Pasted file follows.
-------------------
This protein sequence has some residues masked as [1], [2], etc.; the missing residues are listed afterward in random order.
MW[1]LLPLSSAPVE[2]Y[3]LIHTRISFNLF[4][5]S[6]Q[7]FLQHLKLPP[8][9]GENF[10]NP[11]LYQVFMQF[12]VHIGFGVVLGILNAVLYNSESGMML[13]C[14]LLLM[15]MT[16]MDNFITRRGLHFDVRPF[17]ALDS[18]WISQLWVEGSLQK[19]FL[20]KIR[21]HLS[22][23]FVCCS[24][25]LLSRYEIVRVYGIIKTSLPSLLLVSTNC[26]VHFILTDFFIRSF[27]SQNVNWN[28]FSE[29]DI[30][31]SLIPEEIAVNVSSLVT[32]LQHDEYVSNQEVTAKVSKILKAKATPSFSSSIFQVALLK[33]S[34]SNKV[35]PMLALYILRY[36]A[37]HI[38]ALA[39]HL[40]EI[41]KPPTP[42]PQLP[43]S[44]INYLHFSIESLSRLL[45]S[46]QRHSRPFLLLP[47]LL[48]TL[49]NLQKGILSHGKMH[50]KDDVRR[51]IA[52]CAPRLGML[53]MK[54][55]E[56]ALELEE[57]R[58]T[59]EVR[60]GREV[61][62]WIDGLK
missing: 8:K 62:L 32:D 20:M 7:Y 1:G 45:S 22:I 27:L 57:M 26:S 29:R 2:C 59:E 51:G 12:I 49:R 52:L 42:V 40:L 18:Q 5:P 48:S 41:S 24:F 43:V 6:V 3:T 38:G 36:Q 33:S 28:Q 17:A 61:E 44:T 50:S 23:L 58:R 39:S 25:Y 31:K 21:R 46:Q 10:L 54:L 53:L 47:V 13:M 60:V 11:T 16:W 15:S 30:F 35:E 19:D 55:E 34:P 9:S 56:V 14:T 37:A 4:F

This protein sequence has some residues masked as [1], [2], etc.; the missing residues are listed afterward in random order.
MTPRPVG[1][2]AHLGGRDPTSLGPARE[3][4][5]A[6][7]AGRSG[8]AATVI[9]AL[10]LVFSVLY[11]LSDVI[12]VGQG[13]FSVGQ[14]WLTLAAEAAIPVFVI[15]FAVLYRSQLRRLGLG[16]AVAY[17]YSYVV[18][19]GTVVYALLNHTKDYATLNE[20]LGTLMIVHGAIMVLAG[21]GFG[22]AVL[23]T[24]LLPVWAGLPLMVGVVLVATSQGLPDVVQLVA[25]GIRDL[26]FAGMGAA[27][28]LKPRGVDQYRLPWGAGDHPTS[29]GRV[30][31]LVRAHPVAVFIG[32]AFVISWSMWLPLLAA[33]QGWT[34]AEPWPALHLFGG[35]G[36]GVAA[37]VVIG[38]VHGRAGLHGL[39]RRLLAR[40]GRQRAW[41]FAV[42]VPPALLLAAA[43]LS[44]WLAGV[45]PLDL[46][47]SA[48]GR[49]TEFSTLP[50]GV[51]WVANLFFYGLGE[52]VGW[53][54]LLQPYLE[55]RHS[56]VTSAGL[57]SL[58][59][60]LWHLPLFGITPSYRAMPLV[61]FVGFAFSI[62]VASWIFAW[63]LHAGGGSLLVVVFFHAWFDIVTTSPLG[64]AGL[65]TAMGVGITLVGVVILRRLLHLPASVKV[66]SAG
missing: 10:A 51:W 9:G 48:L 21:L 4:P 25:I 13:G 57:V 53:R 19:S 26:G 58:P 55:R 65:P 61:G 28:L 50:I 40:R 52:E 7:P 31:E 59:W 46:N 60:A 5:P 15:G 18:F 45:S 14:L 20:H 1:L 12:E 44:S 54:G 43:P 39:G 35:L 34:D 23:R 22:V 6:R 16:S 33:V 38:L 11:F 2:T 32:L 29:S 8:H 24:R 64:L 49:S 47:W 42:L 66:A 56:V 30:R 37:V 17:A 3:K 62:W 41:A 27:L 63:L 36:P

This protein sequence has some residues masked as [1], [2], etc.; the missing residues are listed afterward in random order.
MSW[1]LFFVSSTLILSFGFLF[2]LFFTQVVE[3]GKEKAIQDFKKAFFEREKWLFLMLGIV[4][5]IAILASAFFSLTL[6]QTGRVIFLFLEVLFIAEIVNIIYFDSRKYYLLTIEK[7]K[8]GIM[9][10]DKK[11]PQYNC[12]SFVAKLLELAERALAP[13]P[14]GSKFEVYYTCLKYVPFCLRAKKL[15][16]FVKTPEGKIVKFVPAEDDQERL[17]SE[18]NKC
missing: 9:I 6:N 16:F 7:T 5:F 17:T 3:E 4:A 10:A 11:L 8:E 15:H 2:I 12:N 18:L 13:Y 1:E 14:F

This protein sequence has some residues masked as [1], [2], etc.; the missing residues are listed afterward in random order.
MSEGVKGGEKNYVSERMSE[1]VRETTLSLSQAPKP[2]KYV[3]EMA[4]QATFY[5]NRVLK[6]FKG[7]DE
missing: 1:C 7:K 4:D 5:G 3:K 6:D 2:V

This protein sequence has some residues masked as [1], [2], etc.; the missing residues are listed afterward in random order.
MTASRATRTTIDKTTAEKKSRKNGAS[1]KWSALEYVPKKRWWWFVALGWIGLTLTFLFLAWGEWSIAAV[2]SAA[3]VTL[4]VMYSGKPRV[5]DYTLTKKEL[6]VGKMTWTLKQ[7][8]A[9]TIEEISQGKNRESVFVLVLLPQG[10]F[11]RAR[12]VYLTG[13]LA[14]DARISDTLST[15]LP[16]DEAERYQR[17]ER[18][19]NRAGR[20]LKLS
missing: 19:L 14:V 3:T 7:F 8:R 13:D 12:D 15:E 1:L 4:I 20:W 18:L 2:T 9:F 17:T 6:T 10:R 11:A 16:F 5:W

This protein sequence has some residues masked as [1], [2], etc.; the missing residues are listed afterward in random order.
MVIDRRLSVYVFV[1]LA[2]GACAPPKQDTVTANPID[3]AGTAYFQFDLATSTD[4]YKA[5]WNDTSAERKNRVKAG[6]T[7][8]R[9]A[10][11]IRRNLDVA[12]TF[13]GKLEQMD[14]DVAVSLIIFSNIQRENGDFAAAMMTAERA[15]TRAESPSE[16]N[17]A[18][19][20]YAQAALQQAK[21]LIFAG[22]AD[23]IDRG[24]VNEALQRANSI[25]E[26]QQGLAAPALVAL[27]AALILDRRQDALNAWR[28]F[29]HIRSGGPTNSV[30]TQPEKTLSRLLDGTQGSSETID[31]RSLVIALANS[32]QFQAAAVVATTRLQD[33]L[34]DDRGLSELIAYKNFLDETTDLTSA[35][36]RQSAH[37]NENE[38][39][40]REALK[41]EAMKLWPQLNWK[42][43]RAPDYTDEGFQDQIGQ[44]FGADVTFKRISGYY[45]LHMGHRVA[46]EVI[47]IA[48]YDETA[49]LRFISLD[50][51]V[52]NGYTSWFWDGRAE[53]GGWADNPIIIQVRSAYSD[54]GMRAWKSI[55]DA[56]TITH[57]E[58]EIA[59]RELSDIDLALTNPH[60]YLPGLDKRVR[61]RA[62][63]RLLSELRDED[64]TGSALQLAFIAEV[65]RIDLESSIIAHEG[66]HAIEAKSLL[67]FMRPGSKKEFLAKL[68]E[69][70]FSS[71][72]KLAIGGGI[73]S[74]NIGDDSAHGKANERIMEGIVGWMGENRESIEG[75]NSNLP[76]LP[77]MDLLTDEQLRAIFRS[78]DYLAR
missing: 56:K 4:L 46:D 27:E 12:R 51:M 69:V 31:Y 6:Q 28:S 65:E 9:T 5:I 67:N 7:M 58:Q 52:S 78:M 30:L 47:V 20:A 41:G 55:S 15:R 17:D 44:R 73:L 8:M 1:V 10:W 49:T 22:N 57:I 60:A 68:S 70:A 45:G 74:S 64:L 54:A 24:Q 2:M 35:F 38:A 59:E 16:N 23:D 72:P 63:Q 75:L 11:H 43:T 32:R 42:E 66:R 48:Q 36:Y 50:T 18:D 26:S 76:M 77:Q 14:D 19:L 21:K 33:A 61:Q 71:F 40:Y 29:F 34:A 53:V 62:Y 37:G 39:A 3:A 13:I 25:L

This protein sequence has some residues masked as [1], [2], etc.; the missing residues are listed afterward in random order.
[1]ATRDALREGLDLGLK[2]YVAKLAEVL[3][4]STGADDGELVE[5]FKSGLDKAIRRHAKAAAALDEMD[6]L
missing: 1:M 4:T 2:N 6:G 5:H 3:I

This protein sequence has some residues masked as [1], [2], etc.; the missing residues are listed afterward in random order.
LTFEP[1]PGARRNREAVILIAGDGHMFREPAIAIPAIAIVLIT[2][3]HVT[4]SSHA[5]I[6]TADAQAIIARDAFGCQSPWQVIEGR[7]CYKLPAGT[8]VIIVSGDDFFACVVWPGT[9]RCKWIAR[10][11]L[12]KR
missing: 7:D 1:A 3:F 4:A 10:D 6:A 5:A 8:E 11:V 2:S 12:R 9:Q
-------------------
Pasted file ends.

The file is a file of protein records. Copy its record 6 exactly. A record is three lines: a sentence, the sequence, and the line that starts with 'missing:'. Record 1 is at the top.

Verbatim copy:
This protein sequence has some residues masked as [1], [2], etc.; the missing residues are listed afterward in random order.
MVIDRRLSVYVFV[1]LA[2]GACAPPKQDTVTANPID[3]AGTAYFQFDLATSTD[4]YKA[5]WNDTSAERKNRVKAG[6]T[7][8]R[9]A[10][11]IRRNLDVA[12]TF[13]GKLEQMD[14]DVAVSLIIFSNIQRENGDFAAAMMTAERA[15]TRAESPSE[16]N[17]A[18][19][20]YAQAALQQAK[21]LIFAG[22]AD[23]IDRG[24]VNEALQRANSI[25]E[26]QQGLAAPALVAL[27]AALILDRRQDALNAWR[28]F[29]HIRSGGPTNSV[30]TQPEKTLSRLLDGTQGSSETID[31]RSLVIALANS[32]QFQAAAVVATTRLQD[33]L[34]DDRGLSELIAYKNFLDETTDLTSA[35][36]RQSAH[37]NENE[38][39][40]REALK[41]EAMKLWPQLNWK[42][43]RAPDYTDEGFQDQIGQ[44]FGADVTFKRISGYY[45]LHMGHRVA[46]EVI[47]IA[48]YDETA[49]LRFISLD[50][51]V[52]NGYTSWFWDGRAE[53]GGWADNPIIIQVRSAYSD[54]GMRAWKSI[55]DA[56]TITH[57]E[58]EIA[59]RELSDIDLALTNPH[60]YLPGLDKRVR[61]RA[62][63]RLLSELRDED[64]TGSALQLAFIAEV[65]RIDLESSIIAHEG[66]HAIEAKSLL[67]FMRPGSKKEFLAKL[68]E[69][70]FSS[71][72]KLAIGGGI[73]S[74]NIGDDSAHGKANERIMEGIVGWMGENRESIEG[75]NSNLP[76]LP[77]MDLLTDEQLRAIFRS[78]DYLAR
missing: 56:K 4:L 46:D 27:E 12:R 51:M 69:V 31:Y 6:Q 28:S 65:E 9:T 5:I 67:N 7:M 58:Q 52:S 78:M 30:L 47:V 20:A 41:G 55:S 15:R 17:D 44:R 73:L 8:M 1:V 10:W 49:T 22:N 57:I 60:A 68:S 70:A 45:G 74:S 64:L 54:A 24:Q 2:M 35:F 38:A 59:E 16:N 23:D 72:P 63:Q 75:L 11:H 43:T 32:R 42:E 66:R 48:Q 36:Y 50:T 18:D 26:S 76:M 77:Q 14:D 19:L 21:K 33:A 61:Q 71:F 40:Y 29:F 34:A 53:V 62:Y 37:G 39:A 3:A 13:I 25:L